BRUSSELS — The European Tyre & Rubber Manufacturers' Association (ETRMA) has welcomed a text agreed to by European regulators for a revision of EU tire-labeling regulations.
The new text, the ETRMA said, addresses what it sees as the shortcomings of the existing regulation: the lack of market uptake of highly graded tires and low market surveillance by EU members.
"Six years after the tire label's implementation, ETRMA supports the commitment and efforts by the European Institutions to pursue a new Tyre Labeling Regulation," the trade group said.
The European Parliament, the Council and the Commission agreed on the text of the updated European Tyre Labeling regulation — which is seen as an instrument to inform consumers and professional users on the fuel efficiency, wet grip and external rolling noise performance of the individual tire — on Nov. 13.
The regulation, proposed by the Commission in May 2018, aims to make labels "more visible, more future proof and more accurate."
The new text aims to improve surveillance through "sanctions and penalties," while increasing the visibility of the label and introducing stronger obligations of member states, the ETRMA said.
In addition, a new feature of "product information database" is expected to strengthen the information chain between tire manufacturers and authorities. The new labels also include QR codes as well as the logos indicating if the tire is for use in snow/ice conditions.
"The review is a positive step toward an ambitious, forward-looking Tyre Labelling Regulation," ETRMA Secretary General Fazilet Cinaralp said.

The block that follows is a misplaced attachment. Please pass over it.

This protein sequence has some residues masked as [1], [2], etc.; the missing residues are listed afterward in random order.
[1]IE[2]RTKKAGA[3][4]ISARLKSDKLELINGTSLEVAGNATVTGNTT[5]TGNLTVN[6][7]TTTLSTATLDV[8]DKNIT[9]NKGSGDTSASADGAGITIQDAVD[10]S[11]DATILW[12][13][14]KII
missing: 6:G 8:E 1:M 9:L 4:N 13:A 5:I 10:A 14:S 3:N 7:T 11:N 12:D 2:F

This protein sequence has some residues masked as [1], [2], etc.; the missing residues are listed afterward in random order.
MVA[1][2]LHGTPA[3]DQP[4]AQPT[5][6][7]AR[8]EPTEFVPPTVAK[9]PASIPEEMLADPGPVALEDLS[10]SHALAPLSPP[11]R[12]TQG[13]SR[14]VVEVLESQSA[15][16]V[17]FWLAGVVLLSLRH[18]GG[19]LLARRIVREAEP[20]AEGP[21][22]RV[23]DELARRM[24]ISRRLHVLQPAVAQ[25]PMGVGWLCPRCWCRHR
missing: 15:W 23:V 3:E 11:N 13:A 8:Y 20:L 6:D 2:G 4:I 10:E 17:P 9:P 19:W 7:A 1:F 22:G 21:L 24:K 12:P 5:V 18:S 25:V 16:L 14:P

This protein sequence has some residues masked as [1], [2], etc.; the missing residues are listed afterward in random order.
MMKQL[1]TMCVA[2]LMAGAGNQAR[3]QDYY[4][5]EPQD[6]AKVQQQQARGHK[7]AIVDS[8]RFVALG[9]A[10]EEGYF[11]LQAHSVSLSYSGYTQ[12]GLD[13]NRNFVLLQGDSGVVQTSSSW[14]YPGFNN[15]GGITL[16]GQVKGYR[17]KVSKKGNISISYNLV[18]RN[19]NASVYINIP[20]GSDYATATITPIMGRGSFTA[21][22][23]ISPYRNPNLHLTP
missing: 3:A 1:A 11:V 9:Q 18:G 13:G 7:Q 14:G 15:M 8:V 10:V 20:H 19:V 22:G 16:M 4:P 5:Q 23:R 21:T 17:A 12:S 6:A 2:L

The tire label, she went on to say, creates healthy competition among manufacturers "to produce the highest performing tire and informing consumers."
She also voiced the ETRMA's support of a European Commission's decision to develop "a suitable and reliable test method" to measure tire tread abrasion before assessing the feasibility of adding this information to the tire label.
This process, Ms. Cinaralp noted, "still (is) in its infancy" and needs to be completed before any measure can be introduced in this, or any other, regulation.
"The European tire industry is fully engaged in the environmental challenges of tires including the need for development of a reliable test method to measure abrasion performances, a work already initiated by the industry," she emphasized.
Our ambitions are high, and we remain devoted to provide technical solutions that respond to societal needs, Ms. Cinaralp said.
Following the political agreement, the text of the regulation will have to be formally approved by the European Parliament and the Council.
Once endorsed by both co-legislators "in the coming months," the updated regulation will be published in the Official Journal of the Union and will enter into force 20 days after publication.
The new regulation will start to apply on May 1, 2021.
A recent assessment by the European Commission, however, has indicated a slow market uptake of high-grade tires, due in part to limited awareness surrounding the label.